'This will add to the downward pressure on rents exerted by the potential supply of 9.6 million sq ft from Q1 2009 to Q4 2012, and could keep rents depressed for a prolonged period of time and delay market recovery until after 2010,' said Colliers.

    It projects that Grade A office rents will decline by up to 60 per cent in 2009 and 20 per cent in 2010.

    JLL's Mr Archibold, who similarly estimates that another 400,000 sq ft of shadow office space could be added up to 2010, also expects rents to take a hit from the increase in shadow space.

    Colliers' data shows that as at March 2009, grade A office rents in the Raffles Place area have plummeted by some 41 per cent since peaking in Q3 2008.

    The intense race for tenants has even resulted in landlords offering incentives such as rent holidays in addition to closing rents that are sometimes 25-30 per cent below asking rents in order to retain or secure new tenants, the firm observed.

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    June 11, 2009 Thursday

    Idle office space casts shadow on rents

    Tenants who cut losses by subletting are affecting rates

    By Joyce Teo, Property Correspondent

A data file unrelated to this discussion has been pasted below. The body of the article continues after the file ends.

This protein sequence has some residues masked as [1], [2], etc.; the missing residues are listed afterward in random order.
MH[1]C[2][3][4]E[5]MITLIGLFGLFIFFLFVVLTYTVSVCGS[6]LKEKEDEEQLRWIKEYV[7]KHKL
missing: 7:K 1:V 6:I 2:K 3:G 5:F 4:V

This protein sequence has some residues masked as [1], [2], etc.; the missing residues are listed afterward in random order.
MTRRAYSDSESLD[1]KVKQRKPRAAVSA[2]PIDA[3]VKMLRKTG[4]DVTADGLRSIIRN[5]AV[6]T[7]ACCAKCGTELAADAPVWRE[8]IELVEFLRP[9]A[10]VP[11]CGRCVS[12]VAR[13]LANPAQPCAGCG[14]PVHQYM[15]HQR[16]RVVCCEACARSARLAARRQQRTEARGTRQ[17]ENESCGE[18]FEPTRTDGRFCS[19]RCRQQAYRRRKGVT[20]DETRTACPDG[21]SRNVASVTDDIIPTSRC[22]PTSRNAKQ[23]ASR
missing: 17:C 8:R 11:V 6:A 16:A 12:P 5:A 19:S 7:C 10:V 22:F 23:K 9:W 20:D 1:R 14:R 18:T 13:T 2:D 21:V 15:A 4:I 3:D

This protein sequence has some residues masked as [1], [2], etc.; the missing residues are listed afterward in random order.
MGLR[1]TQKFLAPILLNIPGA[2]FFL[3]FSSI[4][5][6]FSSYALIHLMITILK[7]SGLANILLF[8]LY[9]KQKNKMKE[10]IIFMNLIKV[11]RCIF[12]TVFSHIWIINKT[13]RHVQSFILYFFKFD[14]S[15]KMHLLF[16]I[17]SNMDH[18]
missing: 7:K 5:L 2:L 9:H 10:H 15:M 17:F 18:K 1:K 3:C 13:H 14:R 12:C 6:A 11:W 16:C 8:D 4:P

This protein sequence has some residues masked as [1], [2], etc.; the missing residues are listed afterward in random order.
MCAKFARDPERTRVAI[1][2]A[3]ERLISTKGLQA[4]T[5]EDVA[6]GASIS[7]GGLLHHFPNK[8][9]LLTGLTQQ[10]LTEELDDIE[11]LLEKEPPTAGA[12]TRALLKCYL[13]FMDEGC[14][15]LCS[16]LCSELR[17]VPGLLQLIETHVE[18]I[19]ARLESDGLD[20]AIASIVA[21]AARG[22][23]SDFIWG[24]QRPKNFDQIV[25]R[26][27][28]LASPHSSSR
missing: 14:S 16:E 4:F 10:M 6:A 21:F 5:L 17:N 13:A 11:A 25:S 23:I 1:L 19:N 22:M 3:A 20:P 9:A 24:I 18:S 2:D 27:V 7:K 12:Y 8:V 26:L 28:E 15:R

SOMEWHERE in the Central Business District lies a skyscraper with floors of idle office space on offer, and it is not even officially on the rental market.

    This is called 'shadow space' - office space that technically has been leased out to a tenant, except that that tenant now wants to sublet it to someone else because he has too much of it.

    More and more companies, particularly financial institutions, are looking to sublet 'shadow space', according to a new Colliers International study.

    Many have shelved expansion plans or scaled down operations in light of the current economic crisis, and do not want to keep paying rent for space that they no longer need.

    Colliers estimated that 'shadow space' rose another 48 per cent from an estimated 250,000 sq ft in March to 370,000 sq ft last month. That is equivalent to the size of the 30-storey MAS Building in Shenton Way.

    While it may represent only 0.5 per cent of Singapore's islandwide office stock, it is about 15 per cent of the 2.5 million sq ft of new office space expected to come onstream this year.

    And the number is still growing.

    This unexpected overhang of excess space could delay an anticipated recovery in office rents, said Colliers.

    Some 42 per cent of the space is in the Raffles Place and Marina Bay area, with 24 per cent in the Marina and City Hall area and the remainder in the Shenton Way and Tanjong Pagar areas.

    Nearly half of all the 'shadow space' currently being marketed is offered by financial institutions, which went through an explosive growth period earlier but were among the first to downsize their operations in the downturn. Citibank is among those with idle space - at buildings such as Millenia Tower, Centennial Tower and Capital Square.